The Gates of Tears

We learn in the Talmud that since the destruction of the Beit HaMikdash (the Temple), the gates of t’filla (prayer) have been locked (Bava Metzia 59a). There are no more paths leading to heaven through t’filla. The destruction has caused a certain separation between us and Hashem.

However, this separation is only in regards to the gates of t’filla. The Sages continue to tell us that the gates of tears have never been locked. If we merit to shed tears before Hashem, our prayers will penetrate all the way to Hashem. We are, obviously, not to force our tears. If they flow fine, if not, not.

Based on Rebbe Nachman’s Soul

Yearning for the Temple

As song as we continue to lack our rebuilt Beit HaMikdash (the Temple), we must feel genuine sorrow over its destruction. Tikkun Chatzot, the midnight lamentations, is our prescribed daily prayer for expressing our yearning for our Holy Temple.

During the Three Weeks leading up to Tisha B’Av (the 9th of Av), the days in which the destruction took place, we increase our mourning. On Tisha B’Av, the grief is at its peak, as we fast, sit on the ground, cry, and recite lamentations.

Our Sages tell us that from the time of the destruction of the Temple it is forbidden to laugh with a full heart. However, we must not allow ourselves to fall into sadness, either.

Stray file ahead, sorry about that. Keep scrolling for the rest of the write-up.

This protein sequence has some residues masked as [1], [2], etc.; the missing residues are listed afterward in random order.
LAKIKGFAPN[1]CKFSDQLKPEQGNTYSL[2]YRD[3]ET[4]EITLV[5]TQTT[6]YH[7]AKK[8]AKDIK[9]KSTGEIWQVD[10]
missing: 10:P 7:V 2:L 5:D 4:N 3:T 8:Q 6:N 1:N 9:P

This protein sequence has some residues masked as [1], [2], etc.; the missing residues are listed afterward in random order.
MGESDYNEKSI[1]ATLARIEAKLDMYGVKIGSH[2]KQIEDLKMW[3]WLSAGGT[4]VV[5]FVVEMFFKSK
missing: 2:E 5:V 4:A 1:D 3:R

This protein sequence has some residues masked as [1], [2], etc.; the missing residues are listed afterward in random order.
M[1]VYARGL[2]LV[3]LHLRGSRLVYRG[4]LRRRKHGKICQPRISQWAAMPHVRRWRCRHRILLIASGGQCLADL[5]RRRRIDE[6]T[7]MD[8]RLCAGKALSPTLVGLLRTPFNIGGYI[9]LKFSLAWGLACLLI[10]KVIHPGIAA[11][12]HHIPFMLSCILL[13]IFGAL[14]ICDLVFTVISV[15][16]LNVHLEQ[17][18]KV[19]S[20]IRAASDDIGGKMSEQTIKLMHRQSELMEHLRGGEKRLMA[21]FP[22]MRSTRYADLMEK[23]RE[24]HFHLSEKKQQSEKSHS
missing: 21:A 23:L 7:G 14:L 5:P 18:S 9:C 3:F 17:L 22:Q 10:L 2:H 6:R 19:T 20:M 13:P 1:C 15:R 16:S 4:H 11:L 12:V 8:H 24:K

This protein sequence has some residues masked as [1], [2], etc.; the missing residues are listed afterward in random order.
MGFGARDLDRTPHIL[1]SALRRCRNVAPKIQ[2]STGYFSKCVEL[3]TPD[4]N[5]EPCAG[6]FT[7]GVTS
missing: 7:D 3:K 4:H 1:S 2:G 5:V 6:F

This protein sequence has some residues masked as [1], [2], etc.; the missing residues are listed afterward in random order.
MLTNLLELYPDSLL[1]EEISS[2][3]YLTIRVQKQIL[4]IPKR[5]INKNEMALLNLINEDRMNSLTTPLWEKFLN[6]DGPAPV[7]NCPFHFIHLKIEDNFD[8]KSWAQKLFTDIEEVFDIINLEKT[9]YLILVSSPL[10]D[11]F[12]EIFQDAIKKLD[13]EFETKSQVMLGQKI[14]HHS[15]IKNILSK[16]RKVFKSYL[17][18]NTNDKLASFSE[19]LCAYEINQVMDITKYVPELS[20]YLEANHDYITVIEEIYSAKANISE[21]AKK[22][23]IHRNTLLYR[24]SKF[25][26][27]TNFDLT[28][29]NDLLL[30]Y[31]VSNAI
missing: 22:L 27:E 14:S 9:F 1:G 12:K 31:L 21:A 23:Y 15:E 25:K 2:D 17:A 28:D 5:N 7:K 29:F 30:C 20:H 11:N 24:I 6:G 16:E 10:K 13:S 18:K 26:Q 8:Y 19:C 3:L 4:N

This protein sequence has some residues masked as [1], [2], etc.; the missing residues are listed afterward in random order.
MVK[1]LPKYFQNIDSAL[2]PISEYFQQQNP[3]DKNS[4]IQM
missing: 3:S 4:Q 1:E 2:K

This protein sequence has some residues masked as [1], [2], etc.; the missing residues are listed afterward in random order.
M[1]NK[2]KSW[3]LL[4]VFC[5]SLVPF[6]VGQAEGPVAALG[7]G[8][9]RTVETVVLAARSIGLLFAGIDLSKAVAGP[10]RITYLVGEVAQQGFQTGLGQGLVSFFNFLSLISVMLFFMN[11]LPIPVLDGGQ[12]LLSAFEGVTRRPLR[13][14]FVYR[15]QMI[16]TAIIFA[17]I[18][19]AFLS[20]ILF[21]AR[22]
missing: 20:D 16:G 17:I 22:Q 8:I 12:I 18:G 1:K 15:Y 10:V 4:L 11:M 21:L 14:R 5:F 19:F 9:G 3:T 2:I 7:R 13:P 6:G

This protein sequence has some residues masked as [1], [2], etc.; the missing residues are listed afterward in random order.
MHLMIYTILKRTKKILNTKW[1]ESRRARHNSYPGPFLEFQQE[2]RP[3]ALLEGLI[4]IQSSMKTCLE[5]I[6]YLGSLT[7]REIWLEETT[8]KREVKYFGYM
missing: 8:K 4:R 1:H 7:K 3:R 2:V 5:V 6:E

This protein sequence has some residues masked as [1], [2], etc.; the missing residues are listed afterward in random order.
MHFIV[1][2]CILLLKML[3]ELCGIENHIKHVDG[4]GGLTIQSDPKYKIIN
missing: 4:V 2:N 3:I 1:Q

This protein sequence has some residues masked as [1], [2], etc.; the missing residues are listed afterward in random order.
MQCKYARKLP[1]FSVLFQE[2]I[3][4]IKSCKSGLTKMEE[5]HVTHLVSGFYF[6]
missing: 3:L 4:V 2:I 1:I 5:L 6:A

When we cry, we must be careful to cry only for the right reasons. Our tears should be tears of yearning and not of grievance and complaint, G-d forbid. We must be very careful to not fall into needless crying, which causes all destruction.

Crying and mourning during the Three Weeks is not the end in itself. It is to remind us to strive to rectify the reasons for the destruction of our Beit HaMikdash, to know what we lost due to our sins, and to long for Hashem. The main point is to repent and remedy the root cause of the destruction, needless crying and complaining to Hashem.

Here, t’shuva (repentance) is to stop our needless crying and complaining, and to constantly feel gratitude to Hashem for all that He does for us. During the Three Weeks and during our daily Tikkun Chatzot prayers, we cry and yearn for the lack our rebuilt Beit HaMikdash. The rest of the time, we need to be happy and thank Hashem for all the good He constantly does for us.

Based on The Garden of Gratitude, By Rabbi Shalom Arush

Light Coming from Darkness

This week’s Torah portion occurs as we begin the month of Av. Rav Tzadok, the Pri Tzadik, points out a remarkable paradox (Pri-Tzadik, Rosh Chodesh Av 1). As we enter the month of Av, a sense of gloom sets in as we recall the national tragedies that have befallen our people during this month. Both our First and Second Temples were destroyed and our people were exiled from out Land.

Despite this, the halakha requires us to sing the Hallel in celebration of the new month. Also, the Sefer Yetzira explains that each Hebrew month is associated with a particular Hebrew letter. The month of Av is associated with the letter tet, which is the letter from which the light of life emanates (Zohar Chadash 152a).